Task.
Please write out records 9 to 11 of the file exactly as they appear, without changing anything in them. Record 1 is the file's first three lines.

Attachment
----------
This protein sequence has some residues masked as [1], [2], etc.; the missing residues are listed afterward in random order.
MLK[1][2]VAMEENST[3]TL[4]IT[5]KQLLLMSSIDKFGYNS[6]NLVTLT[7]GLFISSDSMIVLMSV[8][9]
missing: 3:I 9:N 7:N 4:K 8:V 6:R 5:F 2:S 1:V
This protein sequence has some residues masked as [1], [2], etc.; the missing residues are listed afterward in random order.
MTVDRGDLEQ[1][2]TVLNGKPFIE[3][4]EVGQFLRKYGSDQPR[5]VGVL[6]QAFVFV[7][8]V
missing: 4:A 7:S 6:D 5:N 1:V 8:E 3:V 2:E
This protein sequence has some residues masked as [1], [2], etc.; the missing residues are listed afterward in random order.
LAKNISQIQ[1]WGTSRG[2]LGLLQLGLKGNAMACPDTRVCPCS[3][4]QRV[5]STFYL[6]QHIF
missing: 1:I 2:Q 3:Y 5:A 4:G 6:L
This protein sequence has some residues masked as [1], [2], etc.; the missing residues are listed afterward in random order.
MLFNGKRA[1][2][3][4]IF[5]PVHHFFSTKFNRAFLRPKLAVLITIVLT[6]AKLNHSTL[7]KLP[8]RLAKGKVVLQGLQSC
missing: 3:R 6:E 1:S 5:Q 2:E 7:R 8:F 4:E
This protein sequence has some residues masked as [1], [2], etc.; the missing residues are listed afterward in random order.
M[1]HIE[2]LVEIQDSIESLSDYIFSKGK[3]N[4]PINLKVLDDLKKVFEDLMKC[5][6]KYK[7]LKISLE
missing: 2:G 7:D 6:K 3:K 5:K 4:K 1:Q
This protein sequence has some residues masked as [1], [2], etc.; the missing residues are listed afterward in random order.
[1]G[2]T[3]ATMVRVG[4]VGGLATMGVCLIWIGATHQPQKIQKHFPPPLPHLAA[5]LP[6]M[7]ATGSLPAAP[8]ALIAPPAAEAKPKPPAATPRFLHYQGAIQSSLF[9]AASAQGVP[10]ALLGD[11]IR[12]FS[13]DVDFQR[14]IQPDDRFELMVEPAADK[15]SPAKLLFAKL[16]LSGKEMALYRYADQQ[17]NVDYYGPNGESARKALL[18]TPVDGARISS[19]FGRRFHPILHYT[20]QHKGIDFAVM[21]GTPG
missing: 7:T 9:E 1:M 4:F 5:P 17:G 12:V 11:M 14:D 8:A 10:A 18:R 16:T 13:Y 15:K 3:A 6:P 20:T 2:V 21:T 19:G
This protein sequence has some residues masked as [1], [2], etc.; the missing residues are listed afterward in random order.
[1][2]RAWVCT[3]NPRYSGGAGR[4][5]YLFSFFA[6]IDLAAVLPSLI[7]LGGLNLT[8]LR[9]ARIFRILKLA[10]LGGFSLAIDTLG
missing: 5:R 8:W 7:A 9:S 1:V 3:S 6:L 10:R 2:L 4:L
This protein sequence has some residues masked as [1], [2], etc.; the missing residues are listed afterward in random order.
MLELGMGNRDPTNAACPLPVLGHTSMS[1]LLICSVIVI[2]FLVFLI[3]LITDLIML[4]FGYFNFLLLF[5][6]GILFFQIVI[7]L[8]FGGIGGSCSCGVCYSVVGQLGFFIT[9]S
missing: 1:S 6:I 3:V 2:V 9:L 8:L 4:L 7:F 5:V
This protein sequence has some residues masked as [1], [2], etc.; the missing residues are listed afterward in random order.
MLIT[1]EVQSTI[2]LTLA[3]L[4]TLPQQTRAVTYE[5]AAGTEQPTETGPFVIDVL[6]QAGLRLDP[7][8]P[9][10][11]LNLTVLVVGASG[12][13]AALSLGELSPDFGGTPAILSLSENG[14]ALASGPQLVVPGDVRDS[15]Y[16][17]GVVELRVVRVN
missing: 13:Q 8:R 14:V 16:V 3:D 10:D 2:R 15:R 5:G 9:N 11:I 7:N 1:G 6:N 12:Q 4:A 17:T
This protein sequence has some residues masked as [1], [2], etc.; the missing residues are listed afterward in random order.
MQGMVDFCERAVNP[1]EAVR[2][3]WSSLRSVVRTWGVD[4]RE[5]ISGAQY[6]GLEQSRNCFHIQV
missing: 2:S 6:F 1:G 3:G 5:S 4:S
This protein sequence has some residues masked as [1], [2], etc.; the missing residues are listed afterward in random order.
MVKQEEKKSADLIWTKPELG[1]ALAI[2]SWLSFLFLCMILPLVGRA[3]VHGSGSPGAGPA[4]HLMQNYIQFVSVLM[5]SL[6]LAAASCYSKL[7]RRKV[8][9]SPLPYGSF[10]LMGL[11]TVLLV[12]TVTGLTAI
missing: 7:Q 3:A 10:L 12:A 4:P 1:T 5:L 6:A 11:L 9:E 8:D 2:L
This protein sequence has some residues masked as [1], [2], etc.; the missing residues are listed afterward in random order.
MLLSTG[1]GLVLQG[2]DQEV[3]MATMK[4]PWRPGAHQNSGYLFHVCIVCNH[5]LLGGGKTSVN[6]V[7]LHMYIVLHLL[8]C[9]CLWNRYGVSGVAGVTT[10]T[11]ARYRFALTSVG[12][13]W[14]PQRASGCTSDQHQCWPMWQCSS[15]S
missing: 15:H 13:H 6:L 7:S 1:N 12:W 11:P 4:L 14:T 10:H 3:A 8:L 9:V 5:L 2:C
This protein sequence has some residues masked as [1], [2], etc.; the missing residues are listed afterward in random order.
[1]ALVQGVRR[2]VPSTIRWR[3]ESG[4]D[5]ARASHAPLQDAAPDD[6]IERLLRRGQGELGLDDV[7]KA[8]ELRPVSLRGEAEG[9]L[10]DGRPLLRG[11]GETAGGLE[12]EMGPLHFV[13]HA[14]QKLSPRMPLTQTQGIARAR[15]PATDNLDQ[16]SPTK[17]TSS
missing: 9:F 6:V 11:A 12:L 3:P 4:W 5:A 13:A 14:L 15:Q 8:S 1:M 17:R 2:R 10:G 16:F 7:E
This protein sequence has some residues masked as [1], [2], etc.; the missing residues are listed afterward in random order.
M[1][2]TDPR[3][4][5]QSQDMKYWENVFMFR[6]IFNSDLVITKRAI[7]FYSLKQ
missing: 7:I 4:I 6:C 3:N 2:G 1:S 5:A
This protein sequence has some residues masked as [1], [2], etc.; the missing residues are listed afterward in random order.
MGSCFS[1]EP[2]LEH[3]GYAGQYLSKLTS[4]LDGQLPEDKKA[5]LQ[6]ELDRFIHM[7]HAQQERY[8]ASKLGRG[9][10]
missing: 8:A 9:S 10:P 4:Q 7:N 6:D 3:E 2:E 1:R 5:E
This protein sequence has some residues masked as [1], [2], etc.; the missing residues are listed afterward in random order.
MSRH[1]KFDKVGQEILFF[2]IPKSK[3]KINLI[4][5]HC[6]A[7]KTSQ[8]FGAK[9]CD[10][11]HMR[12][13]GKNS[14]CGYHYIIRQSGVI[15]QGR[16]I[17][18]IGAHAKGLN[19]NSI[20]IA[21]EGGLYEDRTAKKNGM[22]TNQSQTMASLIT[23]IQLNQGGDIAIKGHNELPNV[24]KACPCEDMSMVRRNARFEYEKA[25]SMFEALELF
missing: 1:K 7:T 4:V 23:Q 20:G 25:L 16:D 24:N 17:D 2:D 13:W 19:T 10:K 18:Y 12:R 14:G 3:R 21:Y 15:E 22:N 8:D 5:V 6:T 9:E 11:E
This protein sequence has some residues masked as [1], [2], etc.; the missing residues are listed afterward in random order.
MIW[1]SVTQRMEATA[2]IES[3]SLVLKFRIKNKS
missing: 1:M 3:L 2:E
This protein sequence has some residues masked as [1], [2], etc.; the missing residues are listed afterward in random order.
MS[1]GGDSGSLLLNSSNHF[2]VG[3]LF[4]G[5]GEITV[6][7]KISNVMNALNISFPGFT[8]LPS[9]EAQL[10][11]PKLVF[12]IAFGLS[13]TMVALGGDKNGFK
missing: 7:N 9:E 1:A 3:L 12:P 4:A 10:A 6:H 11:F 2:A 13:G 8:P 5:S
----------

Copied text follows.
This protein sequence has some residues masked as [1], [2], etc.; the missing residues are listed afterward in random order.
MLIT[1]EVQSTI[2]LTLA[3]L[4]TLPQQTRAVTYE[5]AAGTEQPTETGPFVIDVL[6]QAGLRLDP[7][8]P[9][10][11]LNLTVLVVGASG[12][13]AALSLGELSPDFGGTPAILSLSENG[14]ALASGPQLVVPGDVRDS[15]Y[16][17]GVVELRVVRVN
missing: 13:Q 8:R 14:V 16:V 3:D 10:D 2:R 15:R 5:G 9:N 11:I 7:N 1:G 6:N 12:Q 4:A 17:T
This protein sequence has some residues masked as [1], [2], etc.; the missing residues are listed afterward in random order.
MQGMVDFCERAVNP[1]EAVR[2][3]WSSLRSVVRTWGVD[4]RE[5]ISGAQY[6]GLEQSRNCFHIQV
missing: 2:S 6:F 1:G 3:G 5:S 4:S
This protein sequence has some residues masked as [1], [2], etc.; the missing residues are listed afterward in random order.
MVKQEEKKSADLIWTKPELG[1]ALAI[2]SWLSFLFLCMILPLVGRA[3]VHGSGSPGAGPA[4]HLMQNYIQFVSVLM[5]SL[6]LAAASCYSKL[7]RRKV[8][9]SPLPYGSF[10]LMGL[11]TVLLV[12]TVTGLTAI
missing: 7:Q 3:A 10:L 12:A 4:P 1:T 5:L 6:A 11:L 9:E 8:D 2:L